We’ve all been there: You’re out with friends for dinner and everyone has finished their entrees and placed orders for coffee and dessert. The conversation seems to fade along with the food and, almost simultaneously, everyone suddenly realizes they have to give their phone a quick peek—any text messages? And as long as it’s in their hands, maybe a glance at email or Facebook. The scrolling goes on until the coffee arrives.
Every time this happens, I feel like sneezing, because it reminds me of the era in which the end of a meal had at least a few people at a table reaching for a pack of cigarettes and a lighter.
It’s not that people didn’t recognize early on that phones don’t belong at the dinner table. Five or six years ago, Silicon Valley VCs and entrepreneurs were seen, on occasion, playing the so-called Phone Stacking Game. At lunches and dinners out with a group, attendees would stack their phones in the center of the table—first person to touch their phone pays the bill. It didn’t catch on widely, and eventually faded away—I’m guessing because it was just too painful for people to sit at a meal, staring at their phone without being able to touch it.
Today, Apple announced a set of tools designed to help people break phone addiction. If that’s even possible at this point (the jury is still out), Apple’s approach is smart. It turns putting down the phone—or avoiding certain apps and behaviors—into a competition with yourself. In the same way that Fitbit and its brethren got us taking an extra walk or two around the block to make our step goals, Apple’s addiction-fighting tools could just motivate real behavior change. (Apple, of course, is quite confident we’ll never give up our smartphones altogether, and that helping us to use them less won’t hurt sales at all.)
Here’s how Craig Federighi, Apple’s senior vice president for software engineering, described the tools. He spoke during today’s keynote at Apple’s Worldwide Developers’ Conference (WWDC), held in San Jose.
Do Not Disturb: I already use Apple’s Do Not Disturb function at night; it’s an easy swipe up that silences all alerts, but will allow calls made repeatedly and quickly from the same number through. Right now, notifications are silent, but pile up on your lock screen. The new version of Do Not Disturb will suppress those lock screen messages until you enable them, so if you grab your phone during the night, you won’t see them and, as Federighi put it, “get spun up.” The new Do Not Disturb includes timing and geofencing features, so you can set it for an hour, say, or until you leave a certain location. (At this point, the screen in the presentation showed a parent at a park ignoring a child. Enough said.)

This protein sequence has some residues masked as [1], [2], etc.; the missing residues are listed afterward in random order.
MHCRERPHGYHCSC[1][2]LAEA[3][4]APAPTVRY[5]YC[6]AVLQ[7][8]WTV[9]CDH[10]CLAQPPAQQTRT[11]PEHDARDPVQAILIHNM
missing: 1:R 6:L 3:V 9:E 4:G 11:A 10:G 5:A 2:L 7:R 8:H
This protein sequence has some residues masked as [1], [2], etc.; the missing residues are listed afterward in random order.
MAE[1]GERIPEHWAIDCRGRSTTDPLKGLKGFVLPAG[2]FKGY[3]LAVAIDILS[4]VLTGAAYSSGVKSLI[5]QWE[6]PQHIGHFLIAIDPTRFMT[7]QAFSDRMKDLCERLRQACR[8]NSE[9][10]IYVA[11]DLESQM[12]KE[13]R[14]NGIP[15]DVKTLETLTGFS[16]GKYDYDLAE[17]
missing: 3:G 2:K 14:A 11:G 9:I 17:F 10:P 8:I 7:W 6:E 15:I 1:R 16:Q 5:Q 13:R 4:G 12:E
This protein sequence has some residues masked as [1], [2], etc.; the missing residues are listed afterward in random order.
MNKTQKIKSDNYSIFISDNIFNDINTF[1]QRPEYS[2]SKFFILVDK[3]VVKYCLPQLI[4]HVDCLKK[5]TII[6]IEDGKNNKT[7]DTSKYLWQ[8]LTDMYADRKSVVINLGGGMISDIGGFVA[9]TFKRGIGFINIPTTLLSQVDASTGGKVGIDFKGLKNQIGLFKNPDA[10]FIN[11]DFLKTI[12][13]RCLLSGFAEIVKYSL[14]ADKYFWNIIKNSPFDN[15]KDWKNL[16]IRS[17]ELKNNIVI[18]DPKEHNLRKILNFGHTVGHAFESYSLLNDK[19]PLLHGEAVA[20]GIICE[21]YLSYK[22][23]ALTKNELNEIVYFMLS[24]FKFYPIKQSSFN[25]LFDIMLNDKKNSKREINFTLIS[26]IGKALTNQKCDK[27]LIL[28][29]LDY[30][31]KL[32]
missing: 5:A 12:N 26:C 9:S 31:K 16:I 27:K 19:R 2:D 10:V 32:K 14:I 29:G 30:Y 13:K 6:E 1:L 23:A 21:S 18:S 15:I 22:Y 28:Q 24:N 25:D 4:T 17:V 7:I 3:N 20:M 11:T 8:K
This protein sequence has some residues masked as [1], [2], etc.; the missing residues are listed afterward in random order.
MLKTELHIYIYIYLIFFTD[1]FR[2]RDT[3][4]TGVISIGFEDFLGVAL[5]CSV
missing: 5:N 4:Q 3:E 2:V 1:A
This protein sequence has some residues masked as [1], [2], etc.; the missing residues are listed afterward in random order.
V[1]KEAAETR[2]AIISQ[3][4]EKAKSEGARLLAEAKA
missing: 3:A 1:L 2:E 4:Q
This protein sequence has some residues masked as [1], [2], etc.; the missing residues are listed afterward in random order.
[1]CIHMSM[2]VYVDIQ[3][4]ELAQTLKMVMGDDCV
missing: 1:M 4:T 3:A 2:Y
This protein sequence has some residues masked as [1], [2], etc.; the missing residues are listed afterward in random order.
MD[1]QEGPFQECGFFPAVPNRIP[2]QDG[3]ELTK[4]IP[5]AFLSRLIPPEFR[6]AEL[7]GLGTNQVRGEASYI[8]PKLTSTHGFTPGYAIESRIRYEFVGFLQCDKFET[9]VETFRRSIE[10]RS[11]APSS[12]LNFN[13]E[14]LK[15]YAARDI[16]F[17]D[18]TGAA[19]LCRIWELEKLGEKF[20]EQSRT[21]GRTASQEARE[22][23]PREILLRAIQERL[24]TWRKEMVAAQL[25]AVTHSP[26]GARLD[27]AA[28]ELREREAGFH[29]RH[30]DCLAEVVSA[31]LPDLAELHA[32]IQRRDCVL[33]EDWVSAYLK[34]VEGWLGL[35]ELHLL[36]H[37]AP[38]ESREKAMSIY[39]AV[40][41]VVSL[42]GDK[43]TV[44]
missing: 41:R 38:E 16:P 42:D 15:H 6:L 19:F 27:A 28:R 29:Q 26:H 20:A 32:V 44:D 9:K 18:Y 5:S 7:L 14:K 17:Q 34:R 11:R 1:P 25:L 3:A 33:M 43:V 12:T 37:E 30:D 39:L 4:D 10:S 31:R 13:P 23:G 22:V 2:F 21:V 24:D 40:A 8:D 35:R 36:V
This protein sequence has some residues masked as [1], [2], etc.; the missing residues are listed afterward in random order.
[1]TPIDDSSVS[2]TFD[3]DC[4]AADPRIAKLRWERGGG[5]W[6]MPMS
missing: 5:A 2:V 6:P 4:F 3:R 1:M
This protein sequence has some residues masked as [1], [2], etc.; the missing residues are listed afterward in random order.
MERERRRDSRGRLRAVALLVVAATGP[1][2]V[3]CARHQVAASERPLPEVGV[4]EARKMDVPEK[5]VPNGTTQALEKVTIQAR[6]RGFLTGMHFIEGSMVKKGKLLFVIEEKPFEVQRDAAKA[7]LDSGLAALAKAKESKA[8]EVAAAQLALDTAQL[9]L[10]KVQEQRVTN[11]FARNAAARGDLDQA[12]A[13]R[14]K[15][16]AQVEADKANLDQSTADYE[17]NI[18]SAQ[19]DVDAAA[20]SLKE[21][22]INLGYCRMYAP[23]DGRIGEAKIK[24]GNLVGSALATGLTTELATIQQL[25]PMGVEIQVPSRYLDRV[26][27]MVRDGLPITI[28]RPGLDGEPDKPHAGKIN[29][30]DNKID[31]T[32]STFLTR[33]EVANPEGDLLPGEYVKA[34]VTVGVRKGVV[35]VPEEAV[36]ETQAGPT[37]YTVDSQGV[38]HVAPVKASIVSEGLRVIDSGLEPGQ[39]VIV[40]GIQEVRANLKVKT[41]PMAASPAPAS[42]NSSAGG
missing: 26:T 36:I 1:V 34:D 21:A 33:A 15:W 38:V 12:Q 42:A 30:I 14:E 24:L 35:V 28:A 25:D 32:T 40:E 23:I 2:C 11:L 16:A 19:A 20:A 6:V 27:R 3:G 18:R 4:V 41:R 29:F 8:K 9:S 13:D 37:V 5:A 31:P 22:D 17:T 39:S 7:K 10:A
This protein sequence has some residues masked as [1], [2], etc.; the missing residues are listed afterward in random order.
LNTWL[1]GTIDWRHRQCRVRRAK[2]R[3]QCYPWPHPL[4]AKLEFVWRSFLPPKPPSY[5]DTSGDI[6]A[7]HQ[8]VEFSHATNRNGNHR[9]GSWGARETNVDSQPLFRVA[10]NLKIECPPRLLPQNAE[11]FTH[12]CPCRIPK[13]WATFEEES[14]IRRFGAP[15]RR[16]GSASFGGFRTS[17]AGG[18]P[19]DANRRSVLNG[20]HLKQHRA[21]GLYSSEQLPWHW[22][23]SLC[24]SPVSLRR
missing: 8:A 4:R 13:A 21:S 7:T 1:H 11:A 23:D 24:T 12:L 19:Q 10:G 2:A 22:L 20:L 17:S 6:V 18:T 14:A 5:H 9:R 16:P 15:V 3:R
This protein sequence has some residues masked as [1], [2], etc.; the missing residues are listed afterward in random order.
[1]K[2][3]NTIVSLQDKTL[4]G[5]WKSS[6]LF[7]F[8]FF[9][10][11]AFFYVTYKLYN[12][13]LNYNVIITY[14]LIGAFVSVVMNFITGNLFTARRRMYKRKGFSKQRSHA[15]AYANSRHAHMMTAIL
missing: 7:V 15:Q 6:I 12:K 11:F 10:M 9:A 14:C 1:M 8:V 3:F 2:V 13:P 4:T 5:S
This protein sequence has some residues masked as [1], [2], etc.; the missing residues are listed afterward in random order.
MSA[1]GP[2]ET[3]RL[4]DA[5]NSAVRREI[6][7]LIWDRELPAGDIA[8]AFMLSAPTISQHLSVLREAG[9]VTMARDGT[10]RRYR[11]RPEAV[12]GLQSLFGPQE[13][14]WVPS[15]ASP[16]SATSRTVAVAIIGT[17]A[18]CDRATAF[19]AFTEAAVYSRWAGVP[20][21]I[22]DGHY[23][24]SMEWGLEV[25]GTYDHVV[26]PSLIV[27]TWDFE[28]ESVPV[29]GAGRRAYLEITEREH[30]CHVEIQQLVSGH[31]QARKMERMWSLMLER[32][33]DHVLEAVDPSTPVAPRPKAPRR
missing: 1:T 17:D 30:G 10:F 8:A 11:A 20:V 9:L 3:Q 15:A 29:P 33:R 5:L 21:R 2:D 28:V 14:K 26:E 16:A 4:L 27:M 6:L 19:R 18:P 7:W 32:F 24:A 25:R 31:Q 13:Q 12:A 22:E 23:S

Notifications: An update to notifications will allow people to modify notification settings from the lock screen. In other words, at the exact moment when you’re thinking “Why on earth am I getting these stupid alerts?”—you can permanently turn off those alerts.
Screen Time: Here’s where the addiction controls get serious. Your phone will give you a weekly report of how you are using your device, including how much time you spend in various apps, what apps send the most notifications, and how often you pick up your phone, much like a fitness tracker’s weekly report. If you think you’re overusing the phone or particular apps, you will be able to set limits, as you use the app, you’ll be alerted as to how much time you have left. When the time is up, you won’t be able to get back to the app without jumping through hoops. I think this is going to be a real wake-up call for many of us. And yes, I intend to use it—I do feel that I pick up my phone way too much.
Parental controls: This feature is Screen Time on steroids—parents will be able to get activity reports detailing their children’s phone use, and will be able to create allowances, for overall screen time and for individual apps or categories of apps. A burst of applause followed this announcement—I know my efforts to control screen time with the practically nonexistent tools of the past were pretty much useless. If I still had young kids, I’d be cheering for this one, too.